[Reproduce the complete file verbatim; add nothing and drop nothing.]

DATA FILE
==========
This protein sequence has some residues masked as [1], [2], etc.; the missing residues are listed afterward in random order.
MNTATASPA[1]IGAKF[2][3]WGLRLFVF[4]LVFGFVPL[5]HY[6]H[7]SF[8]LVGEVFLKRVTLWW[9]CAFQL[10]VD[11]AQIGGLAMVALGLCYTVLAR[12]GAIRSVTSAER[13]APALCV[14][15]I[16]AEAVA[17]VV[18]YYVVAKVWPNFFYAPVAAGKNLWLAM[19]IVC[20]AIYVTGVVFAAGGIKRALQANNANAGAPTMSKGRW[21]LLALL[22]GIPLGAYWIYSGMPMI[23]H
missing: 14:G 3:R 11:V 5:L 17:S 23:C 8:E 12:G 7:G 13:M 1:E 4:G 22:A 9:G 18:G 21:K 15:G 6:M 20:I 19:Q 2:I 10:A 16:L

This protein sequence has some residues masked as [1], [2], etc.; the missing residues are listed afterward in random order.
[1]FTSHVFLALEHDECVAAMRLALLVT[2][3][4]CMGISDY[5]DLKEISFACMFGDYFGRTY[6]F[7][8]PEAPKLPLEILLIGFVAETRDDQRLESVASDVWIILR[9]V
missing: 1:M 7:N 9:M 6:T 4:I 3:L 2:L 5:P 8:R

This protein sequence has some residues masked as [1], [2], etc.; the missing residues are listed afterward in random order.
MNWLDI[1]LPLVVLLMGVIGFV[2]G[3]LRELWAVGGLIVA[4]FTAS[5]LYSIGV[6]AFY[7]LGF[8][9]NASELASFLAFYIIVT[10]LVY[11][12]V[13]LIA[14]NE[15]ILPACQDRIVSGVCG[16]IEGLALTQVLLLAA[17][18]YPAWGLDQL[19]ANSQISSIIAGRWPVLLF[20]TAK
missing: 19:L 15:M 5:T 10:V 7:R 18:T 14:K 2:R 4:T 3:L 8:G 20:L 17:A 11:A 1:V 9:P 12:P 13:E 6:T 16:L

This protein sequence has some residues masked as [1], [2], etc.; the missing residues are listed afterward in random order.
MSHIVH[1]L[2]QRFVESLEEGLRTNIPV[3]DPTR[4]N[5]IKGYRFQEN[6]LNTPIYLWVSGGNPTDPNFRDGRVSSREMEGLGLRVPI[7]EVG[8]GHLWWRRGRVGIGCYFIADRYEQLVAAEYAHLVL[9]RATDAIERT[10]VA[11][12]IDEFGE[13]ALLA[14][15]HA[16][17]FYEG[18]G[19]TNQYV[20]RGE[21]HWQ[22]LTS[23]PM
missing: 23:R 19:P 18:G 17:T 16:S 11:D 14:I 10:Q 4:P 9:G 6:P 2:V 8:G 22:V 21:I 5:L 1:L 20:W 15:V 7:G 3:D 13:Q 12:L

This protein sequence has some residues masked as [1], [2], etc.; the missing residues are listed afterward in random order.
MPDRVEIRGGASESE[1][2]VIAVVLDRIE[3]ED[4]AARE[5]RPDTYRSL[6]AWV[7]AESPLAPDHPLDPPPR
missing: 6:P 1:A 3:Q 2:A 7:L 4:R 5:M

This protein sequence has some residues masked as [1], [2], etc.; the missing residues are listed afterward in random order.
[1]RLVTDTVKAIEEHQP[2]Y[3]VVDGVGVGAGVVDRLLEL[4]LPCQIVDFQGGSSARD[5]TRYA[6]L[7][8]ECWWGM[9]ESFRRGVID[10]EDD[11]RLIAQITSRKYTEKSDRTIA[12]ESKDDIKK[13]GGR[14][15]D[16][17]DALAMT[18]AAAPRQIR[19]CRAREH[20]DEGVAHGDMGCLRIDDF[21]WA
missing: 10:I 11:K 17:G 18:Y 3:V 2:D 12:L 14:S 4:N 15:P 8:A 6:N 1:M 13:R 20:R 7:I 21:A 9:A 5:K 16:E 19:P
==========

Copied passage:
This protein sequence has some residues masked as [1], [2], etc.; the missing residues are listed afterward in random order.
MNTATASPA[1]IGAKF[2][3]WGLRLFVF[4]LVFGFVPL[5]HY[6]H[7]SF[8]LVGEVFLKRVTLWW[9]CAFQL[10]VD[11]AQIGGLAMVALGLCYTVLAR[12]GAIRSVTSAER[13]APALCV[14][15]I[16]AEAVA[17]VV[18]YYVVAKVWPNFFYAPVAAGKNLWLAM[19]IVC[20]AIYVTGVVFAAGGIKRALQANNANAGAPTMSKGRW[21]LLALL[22]GIPLGAYWIYSGMPMI[23]H
missing: 14:G 3:R 11:V 5:L 17:S 23:C 8:E 12:G 7:G 13:M 1:E 4:G 22:A 9:G 18:G 21:K 15:G 6:M 20:I 19:Q 2:I 10:A 16:L

This protein sequence has some residues masked as [1], [2], etc.; the missing residues are listed afterward in random order.
[1]FTSHVFLALEHDECVAAMRLALLVT[2][3][4]CMGISDY[5]DLKEISFACMFGDYFGRTY[6]F[7][8]PEAPKLPLEILLIGFVAETRDDQRLESVASDVWIILR[9]V
missing: 1:M 7:N 9:M 6:T 4:I 3:L 2:L 5:P 8:R

This protein sequence has some residues masked as [1], [2], etc.; the missing residues are listed afterward in random order.
MNWLDI[1]LPLVVLLMGVIGFV[2]G[3]LRELWAVGGLIVA[4]FTAS[5]LYSIGV[6]AFY[7]LGF[8][9]NASELASFLAFYIIVT[10]LVY[11][12]V[13]LIA[14]NE[15]ILPACQDRIVSGVCG[16]IEGLALTQVLLLAA[17][18]YPAWGLDQL[19]ANSQISSIIAGRWPVLLF[20]TAK
missing: 19:L 15:M 5:T 10:V 7:R 18:T 14:K 2:R 4:T 3:L 8:G 20:L 17:A 11:A 1:V 9:P 12:P 13:E 6:T 16:L

This protein sequence has some residues masked as [1], [2], etc.; the missing residues are listed afterward in random order.
MSHIVH[1]L[2]QRFVESLEEGLRTNIPV[3]DPTR[4]N[5]IKGYRFQEN[6]LNTPIYLWVSGGNPTDPNFRDGRVSSREMEGLGLRVPI[7]EVG[8]GHLWWRRGRVGIGCYFIADRYEQLVAAEYAHLVL[9]RATDAIERT[10]VA[11][12]IDEFGE[13]ALLA[14][15]HA[16][17]FYEG[18]G[19]TNQYV[20]RGE[21]HWQ[22]LTS[23]PM
missing: 23:R 19:P 18:G 17:T 16:S 11:D 14:I 10:Q 4:P 9:G 6:P 2:V 8:G 22:V 21:I 5:L 1:L 20:W 15:V 7:G 3:D 13:Q 12:L

This protein sequence has some residues masked as [1], [2], etc.; the missing residues are listed afterward in random order.
MPDRVEIRGGASESE[1][2]VIAVVLDRIE[3]ED[4]AARE[5]RPDTYRSL[6]AWV[7]AESPLAPDHPLDPPPR
missing: 6:P 1:A 3:Q 2:A 7:L 4:R 5:M

This protein sequence has some residues masked as [1], [2], etc.; the missing residues are listed afterward in random order.
[1]RLVTDTVKAIEEHQP[2]Y[3]VVDGVGVGAGVVDRLLEL[4]LPCQIVDFQGGSSARD[5]TRYA[6]L[7][8]ECWWGM[9]ESFRRGVID[10]EDD[11]RLIAQITSRKYTEKSDRTIA[12]ESKDDIKK[13]GGR[14][15]D[16][17]DALAMT[18]AAAPRQIR[19]CRAREH[20]DEGVAHGDMGCLRIDDF[21]WA
missing: 10:I 11:K 17:G 18:Y 3:V 2:D 12:L 14:S 4:N 15:P 8:A 6:N 1:M 13:R 20:R 7:I 21:A 9:A 5:K 16:E 19:P